Connecting to Computers Using Dial-Up Networking
Windows XP Professional can be used within a local network or it can act as a remote client, accessing another computer, a private network or the Internet. There are several options to be considered when creating a connection including:
- Choosing the hardware and network infrastructure for connection
- Defining the authentication that will be used
- Deciding whether data encryption will be used
A dial-up connection has the following characteristics:
- The remote user chooses to use dial-up networking with a standard modem and has access to the Public Switched Telephone Network (PSTN), ie: the ordinary telephone service, also known as Plain Old Telephone Service (POTS).
- The remote user knows the phone number that will be used to access the remote server.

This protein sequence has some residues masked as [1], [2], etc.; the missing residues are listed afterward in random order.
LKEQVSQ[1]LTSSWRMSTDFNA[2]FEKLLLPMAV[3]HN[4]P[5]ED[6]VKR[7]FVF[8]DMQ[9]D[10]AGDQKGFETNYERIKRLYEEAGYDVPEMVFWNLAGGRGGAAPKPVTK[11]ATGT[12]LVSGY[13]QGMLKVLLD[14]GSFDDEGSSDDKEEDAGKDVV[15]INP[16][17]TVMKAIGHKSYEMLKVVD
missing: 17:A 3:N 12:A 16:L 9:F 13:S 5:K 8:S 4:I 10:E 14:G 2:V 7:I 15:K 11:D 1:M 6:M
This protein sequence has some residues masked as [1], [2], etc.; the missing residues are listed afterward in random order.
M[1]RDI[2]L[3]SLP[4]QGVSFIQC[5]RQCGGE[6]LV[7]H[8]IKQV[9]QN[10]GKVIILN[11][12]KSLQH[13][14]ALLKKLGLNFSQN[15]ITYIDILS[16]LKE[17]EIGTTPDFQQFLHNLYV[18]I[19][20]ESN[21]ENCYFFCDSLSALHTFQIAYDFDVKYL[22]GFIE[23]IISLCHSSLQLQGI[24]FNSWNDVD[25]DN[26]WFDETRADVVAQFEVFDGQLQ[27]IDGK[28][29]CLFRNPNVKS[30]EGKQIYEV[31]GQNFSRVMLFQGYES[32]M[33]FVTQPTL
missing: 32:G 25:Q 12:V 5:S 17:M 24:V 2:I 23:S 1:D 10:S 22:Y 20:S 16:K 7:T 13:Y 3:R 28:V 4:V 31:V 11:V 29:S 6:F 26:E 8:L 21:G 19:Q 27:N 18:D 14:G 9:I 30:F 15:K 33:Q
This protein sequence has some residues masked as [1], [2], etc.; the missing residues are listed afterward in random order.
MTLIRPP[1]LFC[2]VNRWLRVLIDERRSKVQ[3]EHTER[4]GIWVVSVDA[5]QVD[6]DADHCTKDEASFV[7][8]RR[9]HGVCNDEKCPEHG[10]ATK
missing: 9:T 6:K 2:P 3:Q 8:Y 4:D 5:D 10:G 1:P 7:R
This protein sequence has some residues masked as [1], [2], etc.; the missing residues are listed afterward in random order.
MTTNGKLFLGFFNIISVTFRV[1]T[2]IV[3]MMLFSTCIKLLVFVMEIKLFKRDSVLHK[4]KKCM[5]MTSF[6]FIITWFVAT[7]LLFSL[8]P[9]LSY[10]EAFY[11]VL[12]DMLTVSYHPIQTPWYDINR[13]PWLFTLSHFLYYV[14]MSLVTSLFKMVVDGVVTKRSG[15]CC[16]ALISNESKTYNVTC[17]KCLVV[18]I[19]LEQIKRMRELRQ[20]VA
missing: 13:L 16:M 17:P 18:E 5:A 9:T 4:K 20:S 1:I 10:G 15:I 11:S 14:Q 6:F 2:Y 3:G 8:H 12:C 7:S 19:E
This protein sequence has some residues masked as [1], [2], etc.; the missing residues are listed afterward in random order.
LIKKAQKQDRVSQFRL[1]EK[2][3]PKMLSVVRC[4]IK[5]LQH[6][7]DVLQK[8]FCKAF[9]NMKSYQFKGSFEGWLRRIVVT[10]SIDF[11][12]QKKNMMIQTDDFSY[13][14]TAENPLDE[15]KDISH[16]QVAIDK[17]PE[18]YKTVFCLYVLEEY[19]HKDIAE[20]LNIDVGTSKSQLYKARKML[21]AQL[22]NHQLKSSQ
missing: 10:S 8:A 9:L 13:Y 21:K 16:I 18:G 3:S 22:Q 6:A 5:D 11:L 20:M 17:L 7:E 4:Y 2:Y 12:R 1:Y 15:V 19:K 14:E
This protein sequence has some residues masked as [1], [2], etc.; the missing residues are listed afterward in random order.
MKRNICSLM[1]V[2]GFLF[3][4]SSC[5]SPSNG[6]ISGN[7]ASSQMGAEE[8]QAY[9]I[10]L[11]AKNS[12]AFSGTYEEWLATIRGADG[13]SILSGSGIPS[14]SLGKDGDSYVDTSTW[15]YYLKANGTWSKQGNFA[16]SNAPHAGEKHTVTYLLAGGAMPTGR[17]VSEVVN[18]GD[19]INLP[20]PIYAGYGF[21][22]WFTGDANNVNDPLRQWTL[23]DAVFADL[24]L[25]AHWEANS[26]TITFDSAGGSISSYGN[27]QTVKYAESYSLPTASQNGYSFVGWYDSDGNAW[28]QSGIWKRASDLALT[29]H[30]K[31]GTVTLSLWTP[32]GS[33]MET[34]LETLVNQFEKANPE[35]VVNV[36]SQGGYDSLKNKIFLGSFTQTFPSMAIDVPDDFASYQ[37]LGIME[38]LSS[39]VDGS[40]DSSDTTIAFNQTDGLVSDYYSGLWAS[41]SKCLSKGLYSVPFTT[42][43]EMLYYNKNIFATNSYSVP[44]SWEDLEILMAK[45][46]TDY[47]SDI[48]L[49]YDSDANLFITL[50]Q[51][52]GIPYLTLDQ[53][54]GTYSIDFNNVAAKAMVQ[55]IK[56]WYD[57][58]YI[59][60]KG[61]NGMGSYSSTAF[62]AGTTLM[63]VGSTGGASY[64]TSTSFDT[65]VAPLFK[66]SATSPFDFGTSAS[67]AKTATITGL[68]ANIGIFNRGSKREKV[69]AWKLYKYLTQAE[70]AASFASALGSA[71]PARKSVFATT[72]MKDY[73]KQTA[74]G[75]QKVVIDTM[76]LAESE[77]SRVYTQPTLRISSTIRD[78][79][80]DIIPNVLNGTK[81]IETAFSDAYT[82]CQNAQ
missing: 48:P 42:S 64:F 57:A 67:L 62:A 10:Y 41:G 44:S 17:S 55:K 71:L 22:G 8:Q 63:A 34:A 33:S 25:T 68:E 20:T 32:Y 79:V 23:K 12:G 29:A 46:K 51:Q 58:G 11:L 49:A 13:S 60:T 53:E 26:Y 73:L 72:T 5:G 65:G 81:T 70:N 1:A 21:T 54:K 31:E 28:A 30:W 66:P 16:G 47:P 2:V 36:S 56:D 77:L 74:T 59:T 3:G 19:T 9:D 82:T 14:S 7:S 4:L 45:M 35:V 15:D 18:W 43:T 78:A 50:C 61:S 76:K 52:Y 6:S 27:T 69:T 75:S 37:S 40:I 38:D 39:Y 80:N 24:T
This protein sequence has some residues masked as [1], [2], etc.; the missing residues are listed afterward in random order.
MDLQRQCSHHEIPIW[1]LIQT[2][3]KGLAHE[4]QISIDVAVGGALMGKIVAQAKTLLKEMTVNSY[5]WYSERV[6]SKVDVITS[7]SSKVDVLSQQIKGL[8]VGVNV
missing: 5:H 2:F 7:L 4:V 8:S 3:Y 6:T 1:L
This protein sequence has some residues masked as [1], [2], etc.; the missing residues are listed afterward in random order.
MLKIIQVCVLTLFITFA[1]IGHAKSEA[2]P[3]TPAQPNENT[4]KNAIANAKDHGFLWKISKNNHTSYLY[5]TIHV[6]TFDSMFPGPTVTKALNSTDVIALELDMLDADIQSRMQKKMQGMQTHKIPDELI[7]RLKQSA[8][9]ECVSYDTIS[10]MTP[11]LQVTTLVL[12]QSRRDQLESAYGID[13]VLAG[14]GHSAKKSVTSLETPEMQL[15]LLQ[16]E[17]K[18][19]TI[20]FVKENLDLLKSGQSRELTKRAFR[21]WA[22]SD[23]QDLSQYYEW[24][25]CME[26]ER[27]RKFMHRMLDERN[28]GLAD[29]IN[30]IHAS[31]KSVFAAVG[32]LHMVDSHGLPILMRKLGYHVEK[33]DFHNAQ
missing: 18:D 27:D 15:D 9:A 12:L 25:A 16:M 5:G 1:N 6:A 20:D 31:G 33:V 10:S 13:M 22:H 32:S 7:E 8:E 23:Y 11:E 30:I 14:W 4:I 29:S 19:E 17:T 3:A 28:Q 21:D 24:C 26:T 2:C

- The remote user can negotiate a common authentication protocol with the server they will access. Eg: with dial-up networking you can use Challenge Handshake Authentication Protocol (CHAP), Microsoft Challenge Handshake Authentication Protocol (MS-CHAP) or MS-CHAPv2.
- The remote user and the server they will access may or may not use data encryption, based on settings configured on the server.
- The remote client requests network protocol information and configuration settings from the server they will access, eg: the server would assign the remote connection a unique IP address, which is then used to access remote network resources, such as file shares.
In the next few pages we will look in more detail at connection options, remote access security, how to setup a modem and instructions for installing and configuring various dial-out connectivity options.
A record of the actions you have taken to connect to computers using dial-up networking can contribute towards your logbook for this unit.
Next: Virtual Private Networks